Spain’s PM faces backlash after suggesting that Brexit could split the island’s sovereignty.
The Spanish Prime Minister, Pedro Sanchez has said that everyone loses when it comes to Brexit and is said to have sparked a chance to seize control over Gibraltar, which has been a British overseas territory since 1713.
Spain was the last of the 27 states to agree to the Brexit withdrawal agreement during a summit in Brussels. They agreed in the last minute on the condition that Madrid would have a say in the future of the territory. After the summit, Pedro Sanchez said; “This puts Spain in a position of strength in negotiations with the United Kingdom over Gibraltar that we have not had until now.”
However, these comments have provoked furious backlash with Tories claiming Theresa May has ‘sold out’ the citizens of Gibraltar. Currently, 30,000 British citizens live there. As well as backlash from Tories, EU diplomats have also called the claims ‘outrageous’ and ‘silly’.
The Chief Minister of Gibraltar, Fabian Picardo responded to the comments made by Pedro Sanchez; “I can tell Spain now: we are not interested in any dilution of our sovereignty, we are not interested in allowing for even the remotest concession to Spanish sovereignty, jurisdiction or control.”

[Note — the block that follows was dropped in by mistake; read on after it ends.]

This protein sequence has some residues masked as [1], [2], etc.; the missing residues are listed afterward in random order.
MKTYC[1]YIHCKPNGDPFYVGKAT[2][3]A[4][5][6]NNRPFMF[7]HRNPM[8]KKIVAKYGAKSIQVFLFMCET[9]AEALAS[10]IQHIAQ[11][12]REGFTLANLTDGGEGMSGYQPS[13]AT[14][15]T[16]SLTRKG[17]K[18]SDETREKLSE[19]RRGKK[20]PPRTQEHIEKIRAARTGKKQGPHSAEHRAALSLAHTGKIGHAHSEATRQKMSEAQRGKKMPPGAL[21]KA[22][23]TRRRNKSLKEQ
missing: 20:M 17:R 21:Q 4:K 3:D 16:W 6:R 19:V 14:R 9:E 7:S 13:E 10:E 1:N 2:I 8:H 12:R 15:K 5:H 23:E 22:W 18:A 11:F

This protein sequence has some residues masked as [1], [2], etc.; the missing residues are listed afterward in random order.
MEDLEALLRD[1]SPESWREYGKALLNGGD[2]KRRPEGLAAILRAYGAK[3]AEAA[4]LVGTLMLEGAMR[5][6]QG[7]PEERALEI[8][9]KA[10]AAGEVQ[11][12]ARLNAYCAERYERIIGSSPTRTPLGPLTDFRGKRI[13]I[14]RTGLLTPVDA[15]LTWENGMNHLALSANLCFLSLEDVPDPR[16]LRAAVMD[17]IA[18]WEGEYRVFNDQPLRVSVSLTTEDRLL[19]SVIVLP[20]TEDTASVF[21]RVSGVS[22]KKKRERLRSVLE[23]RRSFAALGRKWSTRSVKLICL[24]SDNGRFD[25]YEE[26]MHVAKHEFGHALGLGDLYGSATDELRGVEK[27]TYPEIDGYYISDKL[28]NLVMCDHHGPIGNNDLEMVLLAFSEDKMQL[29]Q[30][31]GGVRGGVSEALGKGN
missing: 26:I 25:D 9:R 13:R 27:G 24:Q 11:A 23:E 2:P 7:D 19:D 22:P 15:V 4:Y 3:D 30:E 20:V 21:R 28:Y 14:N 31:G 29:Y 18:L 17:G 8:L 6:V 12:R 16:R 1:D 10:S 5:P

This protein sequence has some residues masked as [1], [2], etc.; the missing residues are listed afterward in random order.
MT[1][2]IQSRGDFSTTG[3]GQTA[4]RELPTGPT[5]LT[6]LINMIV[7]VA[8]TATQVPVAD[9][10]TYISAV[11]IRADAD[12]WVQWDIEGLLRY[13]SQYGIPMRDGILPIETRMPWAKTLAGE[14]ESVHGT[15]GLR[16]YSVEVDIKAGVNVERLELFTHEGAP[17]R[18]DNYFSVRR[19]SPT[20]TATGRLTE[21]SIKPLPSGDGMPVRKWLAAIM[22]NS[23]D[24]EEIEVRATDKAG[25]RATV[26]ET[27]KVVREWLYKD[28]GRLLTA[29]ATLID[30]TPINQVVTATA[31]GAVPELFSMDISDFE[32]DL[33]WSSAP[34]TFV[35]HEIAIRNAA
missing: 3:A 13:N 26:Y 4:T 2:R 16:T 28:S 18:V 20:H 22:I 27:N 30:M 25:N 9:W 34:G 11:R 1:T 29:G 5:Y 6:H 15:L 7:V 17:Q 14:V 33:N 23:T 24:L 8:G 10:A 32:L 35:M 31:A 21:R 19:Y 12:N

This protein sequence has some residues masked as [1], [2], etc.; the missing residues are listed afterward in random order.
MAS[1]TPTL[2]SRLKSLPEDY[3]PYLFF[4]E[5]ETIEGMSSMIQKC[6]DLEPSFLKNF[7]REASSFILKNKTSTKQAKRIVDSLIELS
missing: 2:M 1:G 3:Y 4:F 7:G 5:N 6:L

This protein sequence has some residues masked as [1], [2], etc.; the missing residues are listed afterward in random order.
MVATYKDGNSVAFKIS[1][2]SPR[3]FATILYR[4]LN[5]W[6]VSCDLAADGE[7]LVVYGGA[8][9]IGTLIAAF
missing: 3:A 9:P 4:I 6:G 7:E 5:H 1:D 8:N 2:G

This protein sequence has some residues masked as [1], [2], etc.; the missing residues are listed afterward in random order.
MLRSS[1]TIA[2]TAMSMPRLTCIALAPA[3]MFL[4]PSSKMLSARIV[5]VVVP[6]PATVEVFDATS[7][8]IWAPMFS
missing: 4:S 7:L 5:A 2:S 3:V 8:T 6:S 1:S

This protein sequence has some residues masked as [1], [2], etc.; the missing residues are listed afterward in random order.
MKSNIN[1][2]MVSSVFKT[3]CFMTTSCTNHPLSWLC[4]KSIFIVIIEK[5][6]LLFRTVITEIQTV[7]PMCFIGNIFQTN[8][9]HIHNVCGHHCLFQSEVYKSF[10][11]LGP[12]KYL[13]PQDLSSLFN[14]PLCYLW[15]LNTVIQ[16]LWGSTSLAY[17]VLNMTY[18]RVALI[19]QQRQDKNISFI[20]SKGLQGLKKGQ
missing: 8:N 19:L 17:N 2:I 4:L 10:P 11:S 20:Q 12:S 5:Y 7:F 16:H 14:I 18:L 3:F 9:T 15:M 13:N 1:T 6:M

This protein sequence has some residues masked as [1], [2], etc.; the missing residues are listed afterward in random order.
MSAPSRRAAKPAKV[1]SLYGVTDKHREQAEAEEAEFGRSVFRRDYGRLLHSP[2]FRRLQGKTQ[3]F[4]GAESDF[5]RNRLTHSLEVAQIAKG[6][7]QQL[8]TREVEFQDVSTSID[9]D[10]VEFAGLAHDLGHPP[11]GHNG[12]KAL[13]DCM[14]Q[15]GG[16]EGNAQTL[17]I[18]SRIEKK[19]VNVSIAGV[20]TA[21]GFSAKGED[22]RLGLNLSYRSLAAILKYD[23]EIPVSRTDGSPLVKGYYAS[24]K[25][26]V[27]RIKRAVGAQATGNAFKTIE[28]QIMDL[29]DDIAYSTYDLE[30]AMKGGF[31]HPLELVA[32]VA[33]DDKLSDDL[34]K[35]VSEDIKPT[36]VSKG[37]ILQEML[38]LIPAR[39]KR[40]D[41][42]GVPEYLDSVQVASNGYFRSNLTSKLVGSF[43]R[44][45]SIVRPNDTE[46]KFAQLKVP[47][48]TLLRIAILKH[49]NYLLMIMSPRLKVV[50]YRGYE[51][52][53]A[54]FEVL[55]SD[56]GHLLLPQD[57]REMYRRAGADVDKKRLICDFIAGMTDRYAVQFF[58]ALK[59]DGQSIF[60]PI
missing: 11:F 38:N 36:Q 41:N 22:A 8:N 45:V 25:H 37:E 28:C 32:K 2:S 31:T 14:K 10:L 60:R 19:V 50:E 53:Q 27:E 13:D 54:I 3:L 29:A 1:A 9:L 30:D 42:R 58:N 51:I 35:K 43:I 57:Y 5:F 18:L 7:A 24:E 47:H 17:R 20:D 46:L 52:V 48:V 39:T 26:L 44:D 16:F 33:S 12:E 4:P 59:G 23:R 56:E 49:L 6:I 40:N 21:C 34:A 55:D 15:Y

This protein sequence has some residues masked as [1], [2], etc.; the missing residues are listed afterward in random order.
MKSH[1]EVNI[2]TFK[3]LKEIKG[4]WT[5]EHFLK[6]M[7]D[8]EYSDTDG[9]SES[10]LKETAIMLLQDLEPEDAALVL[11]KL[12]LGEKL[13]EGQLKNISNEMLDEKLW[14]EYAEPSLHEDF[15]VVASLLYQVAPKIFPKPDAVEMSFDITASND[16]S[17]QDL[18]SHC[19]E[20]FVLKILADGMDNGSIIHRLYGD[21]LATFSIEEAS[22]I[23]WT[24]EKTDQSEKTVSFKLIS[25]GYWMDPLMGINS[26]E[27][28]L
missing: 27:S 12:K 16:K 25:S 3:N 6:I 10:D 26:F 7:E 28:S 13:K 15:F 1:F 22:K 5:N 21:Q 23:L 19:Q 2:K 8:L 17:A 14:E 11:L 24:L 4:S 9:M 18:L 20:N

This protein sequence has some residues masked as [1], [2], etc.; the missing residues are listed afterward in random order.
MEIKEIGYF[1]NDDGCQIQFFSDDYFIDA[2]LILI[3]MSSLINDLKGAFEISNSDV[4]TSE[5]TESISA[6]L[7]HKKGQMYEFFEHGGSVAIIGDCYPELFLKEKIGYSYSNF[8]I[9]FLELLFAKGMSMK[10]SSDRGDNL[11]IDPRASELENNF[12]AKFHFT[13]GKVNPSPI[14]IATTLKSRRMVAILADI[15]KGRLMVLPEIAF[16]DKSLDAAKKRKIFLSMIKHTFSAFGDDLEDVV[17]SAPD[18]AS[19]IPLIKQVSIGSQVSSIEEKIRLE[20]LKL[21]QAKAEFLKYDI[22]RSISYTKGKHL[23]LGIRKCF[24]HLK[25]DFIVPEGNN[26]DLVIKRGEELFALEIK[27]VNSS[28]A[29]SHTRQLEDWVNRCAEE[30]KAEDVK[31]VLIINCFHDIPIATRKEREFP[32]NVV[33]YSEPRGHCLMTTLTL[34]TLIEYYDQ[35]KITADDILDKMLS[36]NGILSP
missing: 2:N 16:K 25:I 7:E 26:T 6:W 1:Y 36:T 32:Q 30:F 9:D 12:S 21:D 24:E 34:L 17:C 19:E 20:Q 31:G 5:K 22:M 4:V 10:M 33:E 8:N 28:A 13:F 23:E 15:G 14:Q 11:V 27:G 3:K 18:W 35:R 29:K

Pedro Sanchez, who has a minority government in Spain has already been accused of strengthening his position on Gibraltar to aid voting in 2019. On 26th May 2019, Spain will vote in local, regional and European Parliament elections, with a possible general election too.
In the UK, reaction to the deal and Gibraltar is mixed, with many people feeling like the British PM has cast Gibraltar and Northern Ireland aside. Liberal Democrat, Tom Brake said that Theresa May “appears to have cast the people of Gibraltar aside”.
However, it seems that Spain now has the backing of the EU when it comes to Gibraltar and that Brexit poses the biggest shake-up for the sovereignty of the island. Many residents in Gibraltar are nervous about what Brexit means for them, a place which relies on customs duties and offshore finance.
It remains to be seen how the lawmakers in the UK will vote on the deal, which is said to take place before the end of 2018.
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